It’s always a wise idea to protect your assets in the event of an emergency. In some countries, having insurance for some things is a legal requirement. You don’t need a malicious attacker or freak accident to destroy your life.
Experts recommend you ensure the essential things in your life that may result in a hefty invoice if damaged, like your car, home, or health. As our lives shift over to a digital space, does it make sense to insure yourself in cyberspace?
While cyber insurance is new and not currently for everyone, it’s an essential tool to learn about as everyone has a significant online presence. So, let’s take a deeper dive.
What Is Cyber Insurance?
Depending on the nature of the attack, hackers may cause a couple of hundred to millions of dollars in damage. These attacks can devastate an individual or business and are very difficult to address.
Unfortunately, this new dimension of criminal activity doesn’t fall under the liability of many general insurance policies. Those attacked realize they have no coverage only when it is too late.
Cyber insurance is the answer to this modern problem of the digital age. Also known as “cyber risk” or “cyber liability insurance,” these policies step up to the plate.
What Does Cyber Insurance Cover?
Different cyber insurance policies cover various cyberattacks depending on the insurance provider. Some popular coverage options to consider include:
Theft and Fraud
When people steal your data online, cyber insurance may help. If someone uses your log-in information to engage in criminal activity that results in stolen funds or fraudulent transfers, cyber insurance policies may help you get this information back.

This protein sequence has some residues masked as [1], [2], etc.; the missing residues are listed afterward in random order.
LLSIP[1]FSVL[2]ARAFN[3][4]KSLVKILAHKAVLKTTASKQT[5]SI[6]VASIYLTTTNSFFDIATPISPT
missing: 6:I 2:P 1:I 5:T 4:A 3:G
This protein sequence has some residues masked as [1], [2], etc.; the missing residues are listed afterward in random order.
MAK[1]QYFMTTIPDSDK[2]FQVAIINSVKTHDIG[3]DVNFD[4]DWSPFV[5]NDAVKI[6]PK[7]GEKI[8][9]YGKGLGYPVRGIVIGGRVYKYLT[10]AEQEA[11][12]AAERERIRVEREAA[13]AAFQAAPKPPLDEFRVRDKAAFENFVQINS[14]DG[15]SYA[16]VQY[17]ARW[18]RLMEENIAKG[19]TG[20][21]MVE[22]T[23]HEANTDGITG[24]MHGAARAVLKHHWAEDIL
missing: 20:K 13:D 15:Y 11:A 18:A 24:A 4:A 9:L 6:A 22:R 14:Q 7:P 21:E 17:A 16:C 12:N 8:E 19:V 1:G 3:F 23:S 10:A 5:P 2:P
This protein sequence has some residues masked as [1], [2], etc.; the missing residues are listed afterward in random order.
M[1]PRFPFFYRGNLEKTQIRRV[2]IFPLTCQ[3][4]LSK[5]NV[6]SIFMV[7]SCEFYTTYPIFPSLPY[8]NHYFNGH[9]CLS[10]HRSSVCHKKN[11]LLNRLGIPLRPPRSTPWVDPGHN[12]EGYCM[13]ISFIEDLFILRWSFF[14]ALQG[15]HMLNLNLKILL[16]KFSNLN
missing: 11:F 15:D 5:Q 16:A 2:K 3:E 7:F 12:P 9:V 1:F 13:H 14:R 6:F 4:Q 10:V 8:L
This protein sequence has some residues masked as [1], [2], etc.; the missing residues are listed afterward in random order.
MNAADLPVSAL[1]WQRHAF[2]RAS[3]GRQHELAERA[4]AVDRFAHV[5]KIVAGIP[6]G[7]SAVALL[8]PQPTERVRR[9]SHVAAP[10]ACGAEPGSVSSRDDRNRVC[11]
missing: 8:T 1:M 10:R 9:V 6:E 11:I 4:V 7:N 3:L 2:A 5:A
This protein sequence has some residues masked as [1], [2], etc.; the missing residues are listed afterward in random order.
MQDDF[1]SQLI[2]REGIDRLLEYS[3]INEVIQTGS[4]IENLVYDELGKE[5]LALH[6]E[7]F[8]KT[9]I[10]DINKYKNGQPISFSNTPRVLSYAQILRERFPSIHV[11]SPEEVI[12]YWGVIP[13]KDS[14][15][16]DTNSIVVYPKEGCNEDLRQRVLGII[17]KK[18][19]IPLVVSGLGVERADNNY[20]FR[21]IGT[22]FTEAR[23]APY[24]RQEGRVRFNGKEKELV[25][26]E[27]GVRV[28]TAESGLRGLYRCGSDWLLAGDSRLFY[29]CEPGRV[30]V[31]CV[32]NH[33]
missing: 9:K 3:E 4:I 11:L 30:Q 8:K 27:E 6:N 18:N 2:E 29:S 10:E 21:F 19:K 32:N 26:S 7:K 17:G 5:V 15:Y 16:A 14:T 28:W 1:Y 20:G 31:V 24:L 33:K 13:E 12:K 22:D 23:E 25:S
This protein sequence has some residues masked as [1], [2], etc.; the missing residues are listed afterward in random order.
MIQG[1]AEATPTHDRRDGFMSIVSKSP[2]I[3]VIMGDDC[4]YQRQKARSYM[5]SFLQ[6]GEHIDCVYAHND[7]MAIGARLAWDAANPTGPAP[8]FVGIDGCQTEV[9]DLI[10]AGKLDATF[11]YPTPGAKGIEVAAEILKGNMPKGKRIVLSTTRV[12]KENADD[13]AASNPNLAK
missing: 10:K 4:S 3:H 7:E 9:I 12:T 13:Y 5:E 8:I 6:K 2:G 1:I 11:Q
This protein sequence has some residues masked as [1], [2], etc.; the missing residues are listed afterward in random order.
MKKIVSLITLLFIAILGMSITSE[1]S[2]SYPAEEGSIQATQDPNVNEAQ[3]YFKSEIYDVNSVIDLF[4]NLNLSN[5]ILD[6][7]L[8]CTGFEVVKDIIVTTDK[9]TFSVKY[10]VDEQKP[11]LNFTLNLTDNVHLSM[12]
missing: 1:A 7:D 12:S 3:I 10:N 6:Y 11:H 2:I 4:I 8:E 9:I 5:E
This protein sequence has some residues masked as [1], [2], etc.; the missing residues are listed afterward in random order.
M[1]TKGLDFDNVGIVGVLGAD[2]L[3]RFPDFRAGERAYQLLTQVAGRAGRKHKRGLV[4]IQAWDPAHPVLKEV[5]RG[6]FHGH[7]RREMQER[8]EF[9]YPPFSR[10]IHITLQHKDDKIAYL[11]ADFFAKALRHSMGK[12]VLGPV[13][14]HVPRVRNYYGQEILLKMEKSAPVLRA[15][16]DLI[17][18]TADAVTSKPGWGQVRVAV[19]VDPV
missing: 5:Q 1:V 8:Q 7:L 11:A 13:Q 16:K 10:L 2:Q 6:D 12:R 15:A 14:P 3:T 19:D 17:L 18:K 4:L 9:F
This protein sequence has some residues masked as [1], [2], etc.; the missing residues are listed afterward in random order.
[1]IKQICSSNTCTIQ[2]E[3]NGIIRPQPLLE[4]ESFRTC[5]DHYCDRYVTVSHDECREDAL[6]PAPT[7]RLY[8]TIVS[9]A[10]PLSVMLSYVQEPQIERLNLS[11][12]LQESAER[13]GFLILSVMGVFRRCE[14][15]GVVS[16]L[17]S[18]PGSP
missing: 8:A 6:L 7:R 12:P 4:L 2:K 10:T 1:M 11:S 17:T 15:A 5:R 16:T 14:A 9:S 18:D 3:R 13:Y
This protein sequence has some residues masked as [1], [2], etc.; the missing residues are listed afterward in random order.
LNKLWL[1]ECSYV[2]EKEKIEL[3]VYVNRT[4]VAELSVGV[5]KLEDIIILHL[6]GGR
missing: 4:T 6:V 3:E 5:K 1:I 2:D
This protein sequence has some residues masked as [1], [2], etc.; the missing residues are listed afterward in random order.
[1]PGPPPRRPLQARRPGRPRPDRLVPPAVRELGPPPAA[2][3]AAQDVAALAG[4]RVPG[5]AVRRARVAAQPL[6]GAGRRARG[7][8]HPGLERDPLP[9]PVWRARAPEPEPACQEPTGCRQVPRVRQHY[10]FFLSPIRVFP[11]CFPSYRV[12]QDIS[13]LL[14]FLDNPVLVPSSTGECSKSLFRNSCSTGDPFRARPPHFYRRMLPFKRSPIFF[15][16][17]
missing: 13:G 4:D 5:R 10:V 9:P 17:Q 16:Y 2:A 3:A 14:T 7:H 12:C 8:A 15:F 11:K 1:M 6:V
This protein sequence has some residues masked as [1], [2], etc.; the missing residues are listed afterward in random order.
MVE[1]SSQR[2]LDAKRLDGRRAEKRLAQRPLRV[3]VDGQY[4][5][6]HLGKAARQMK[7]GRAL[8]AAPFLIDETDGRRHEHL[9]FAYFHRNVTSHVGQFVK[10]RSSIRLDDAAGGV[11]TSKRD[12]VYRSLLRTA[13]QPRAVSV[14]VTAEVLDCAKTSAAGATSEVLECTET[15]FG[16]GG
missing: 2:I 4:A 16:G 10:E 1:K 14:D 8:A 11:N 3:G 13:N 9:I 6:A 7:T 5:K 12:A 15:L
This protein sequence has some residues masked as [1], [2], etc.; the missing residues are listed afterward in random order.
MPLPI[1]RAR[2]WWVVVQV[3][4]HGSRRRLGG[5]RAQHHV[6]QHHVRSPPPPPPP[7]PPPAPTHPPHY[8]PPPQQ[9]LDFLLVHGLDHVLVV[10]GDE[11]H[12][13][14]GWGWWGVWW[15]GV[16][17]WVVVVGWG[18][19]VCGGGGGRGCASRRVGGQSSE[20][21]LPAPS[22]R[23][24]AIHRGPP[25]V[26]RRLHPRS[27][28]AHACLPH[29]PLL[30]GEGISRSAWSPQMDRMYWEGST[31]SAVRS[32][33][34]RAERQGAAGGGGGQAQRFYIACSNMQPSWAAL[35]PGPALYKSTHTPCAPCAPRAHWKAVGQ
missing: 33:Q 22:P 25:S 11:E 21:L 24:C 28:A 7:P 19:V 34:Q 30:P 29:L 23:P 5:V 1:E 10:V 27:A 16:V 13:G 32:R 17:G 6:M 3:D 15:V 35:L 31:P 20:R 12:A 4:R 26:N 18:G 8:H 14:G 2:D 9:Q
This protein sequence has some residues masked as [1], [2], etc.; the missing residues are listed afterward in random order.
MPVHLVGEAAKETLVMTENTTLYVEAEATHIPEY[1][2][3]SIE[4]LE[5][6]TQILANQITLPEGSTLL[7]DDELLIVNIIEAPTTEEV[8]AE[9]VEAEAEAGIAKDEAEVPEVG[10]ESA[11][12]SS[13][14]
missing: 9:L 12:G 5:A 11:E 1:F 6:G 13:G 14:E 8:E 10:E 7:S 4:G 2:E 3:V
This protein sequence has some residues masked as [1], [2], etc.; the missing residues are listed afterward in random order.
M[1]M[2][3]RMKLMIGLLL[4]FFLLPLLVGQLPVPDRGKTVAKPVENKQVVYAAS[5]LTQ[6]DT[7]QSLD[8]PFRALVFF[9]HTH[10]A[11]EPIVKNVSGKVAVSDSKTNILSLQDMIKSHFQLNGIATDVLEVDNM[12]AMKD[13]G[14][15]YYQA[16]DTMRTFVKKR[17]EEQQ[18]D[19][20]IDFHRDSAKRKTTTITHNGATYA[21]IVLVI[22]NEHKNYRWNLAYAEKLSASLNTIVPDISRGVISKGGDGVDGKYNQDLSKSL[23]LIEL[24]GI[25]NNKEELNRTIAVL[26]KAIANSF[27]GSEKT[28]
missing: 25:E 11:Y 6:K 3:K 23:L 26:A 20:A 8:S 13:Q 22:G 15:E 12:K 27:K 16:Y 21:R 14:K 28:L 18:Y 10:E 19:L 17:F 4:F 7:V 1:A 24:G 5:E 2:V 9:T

When cyberattacks reach a point where you need to involve a legal team, the bills can stack up fast even if they are unsuccessful. Cyber insurance covers any types of legal or technical fees for a cyberattack investigation.
These coverages also may cover hiring a forensic service to help thoroughly examine the cyberattack and how to recover damages or identify the culprit.
On a more personal level, it can also help recover damages from online harassment due to cyberbullying. Obtaining evidence for court cases is expensive and may require outside help.
Privacy is an essential component of any sound business practice. When you hold tons of sensitive information, users leave their livelihood in your hands. Significant data leaks require immediate action to address the situation.
When owning a large company, a minor disruption can cause countless dollars in damages. It is costly to shut down operations due to cyberattacks. There are many reasons how hackers cause a pause in business activities.
Consider if you work with sensitive data and a cyberattack alerted you that your systems weren’t secure, so you needed to upgrade. Hacks may compromise your cliental list or do something else that temporarily keeps you from accessing the data you need to perform your duties.
It’s also the case that software used to hack systems physically damages systems, forcing companies to rebuild systems. There are also significant problems with ransomware holding data hostage from users. They may even have an entire website hostage until someone meets their demands.